2/17/14

From Steve Singleton... What are the most important Old Testament themes?

What are the most important Old Testament themes?

The major themes of the Old Testament surely include God, man, sin, righteousness, grace, covenant, law, atonement, and  holiness. A final theme we will examine is  the Messiah. Nearly everyone would agree that these ten themes are among the most important. Let’s take a closer look at each one.
  1. God From its opening verse, the Old Testament affirms the following important truths about God: Regarding time he is timeless, regarding power he is limitless, and regarding knowledge he is infinite; He is one and not two or more, He is creator not creature, and He is both loving and holy. These characteristics, and many more besides, define who God is, and lie at the heart of the Old Testament revelation of him. He is primarily revealed, however, not in abstractions or propositions, but in relationship with human beings.       
  2. Man In contrast with God, human beings are limited: they have a beginning and are mortal, they have only limited power and knowledge, and they are certainly not always loving and holy. To be sure, the history of humankind has some heroism and stories of noble thoughts and deeds, but it documents the sad history of failed potential, squandered opportunities, and perverted purposes. The original pair of human beings comes into existence in relationship with God, objects of his grace and love and reflections of His likeness. Unfortunately, however, they give up their standing with the Lord. In the name of independence, they become slaves to sin, in need of deliverance. The progress of their descendants reaches the climax when Genesis 6 says, “Every inclination of the heart of man is only evil all the time.” 
  3. Sin The Old Testament reveals the nature of sin primarily in narrative form–in other words by telling the story of what happened to real people. Human beings were created in a sinless state, even as even now they are born into the world pure and innocent. Sinfulness is abnormal for human beings; it is out of alignment with what God designed us to be and to do. Since we bear the image of God, sin is whatever contradicts God’s own nature. Because God is true, lies are sin. Because God is holy, defilement is sin. Because God is love, hatred is sin. Because God is unity, division is sin, and so on. This is best expressed in Leviticus 19:1, where God says, “You must be holy, for I am holy.” All through Leviticus, the moral precepts announced are tied again and again to the affirmation, “I am the Lord.” Doing what is right and experiencing the blessing God brings with it is what the Old Testament means by knowing that God is the Lord (see statements in Ezekiel over and over).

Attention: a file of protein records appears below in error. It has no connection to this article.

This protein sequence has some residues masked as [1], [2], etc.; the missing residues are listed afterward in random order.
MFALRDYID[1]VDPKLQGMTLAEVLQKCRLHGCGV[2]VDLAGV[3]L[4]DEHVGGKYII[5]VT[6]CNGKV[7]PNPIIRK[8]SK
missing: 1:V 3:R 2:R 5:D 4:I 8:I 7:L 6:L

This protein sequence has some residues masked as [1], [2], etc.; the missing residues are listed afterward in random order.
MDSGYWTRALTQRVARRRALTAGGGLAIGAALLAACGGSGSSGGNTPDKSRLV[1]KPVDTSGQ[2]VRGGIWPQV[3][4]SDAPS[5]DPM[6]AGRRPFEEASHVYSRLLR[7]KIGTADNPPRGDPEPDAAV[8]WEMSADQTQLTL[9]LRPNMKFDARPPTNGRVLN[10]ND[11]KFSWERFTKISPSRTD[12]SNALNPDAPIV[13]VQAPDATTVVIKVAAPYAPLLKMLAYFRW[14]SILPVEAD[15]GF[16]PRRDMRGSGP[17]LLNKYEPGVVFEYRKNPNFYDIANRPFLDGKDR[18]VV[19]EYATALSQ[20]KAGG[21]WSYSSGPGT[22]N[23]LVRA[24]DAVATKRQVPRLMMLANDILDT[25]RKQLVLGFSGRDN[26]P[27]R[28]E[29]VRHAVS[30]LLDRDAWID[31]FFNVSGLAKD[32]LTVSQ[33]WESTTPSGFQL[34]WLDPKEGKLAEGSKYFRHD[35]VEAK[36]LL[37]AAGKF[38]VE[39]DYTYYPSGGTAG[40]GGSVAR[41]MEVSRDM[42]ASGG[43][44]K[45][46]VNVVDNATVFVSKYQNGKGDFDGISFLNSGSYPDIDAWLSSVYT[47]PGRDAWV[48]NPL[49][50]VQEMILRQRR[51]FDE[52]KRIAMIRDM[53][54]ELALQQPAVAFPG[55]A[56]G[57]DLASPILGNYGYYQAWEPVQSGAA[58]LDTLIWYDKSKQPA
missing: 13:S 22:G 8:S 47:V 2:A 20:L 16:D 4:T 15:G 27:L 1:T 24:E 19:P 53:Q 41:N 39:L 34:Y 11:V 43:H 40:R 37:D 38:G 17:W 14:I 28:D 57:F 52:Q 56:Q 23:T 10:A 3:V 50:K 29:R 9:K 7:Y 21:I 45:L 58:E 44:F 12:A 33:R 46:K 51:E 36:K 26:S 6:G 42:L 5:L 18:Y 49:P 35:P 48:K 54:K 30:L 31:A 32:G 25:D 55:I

4. Righteousness If sin is rebelling against reflecting God’s nature in our lives, then righteousness is living in harmony with that nature. It is maintaining a relationship of trusting obedience with God. Righteousness involves faith, but it also bursts forth from the loyal heart into faithfulness in one’s walk. The Old Testament describes the righteous person as being devoted to God in with your heart, your soul, and your strength. A right relationship with other human beings accompanies this right relationship with God. The Old Testament portrays the righteous person as treating others as they would want to be treated, with acting toward them as God would act. 
  5. Grace Some have gotten the impression that the reader of the Bible does not encounter grace in the Old Testament, that it only becomes a primary emphasis in the New Testament. This impression is a false one, dispelled by nearly every Old Testament book. God’s graciousness to human beings begins with the first couple and continues as a constant theme in the Old Testament symphony. He is “abounding in steadfast love” and willing to forgive to a thousand generations. Again and again He reveals His great patience and His tender mercy toward sinners. Unfortunately, some have only focused on passages in which He reveals wrath against sinners, a counterpoint melody to be sure, but one that always plays out in the context of covenant love and faithfulness.
  6. Covenant The sovereign, almighty, transcendent Creator-God is willing to stoop to enter into agreements with human beings. These agreements are called covenants, and they provide much of the framework on which the Old Testament unfolds. The major covenants of the Old Testament include the ones with Adam, Noah, Abraham, Moses (and all of Israel), Aaron & Levi, and David. Each of these covenants involves promises God makes and expectations He has for the subjects of the covenant. The Old Testament also looks forward to a New Covenant, which is what the New Testament is all about.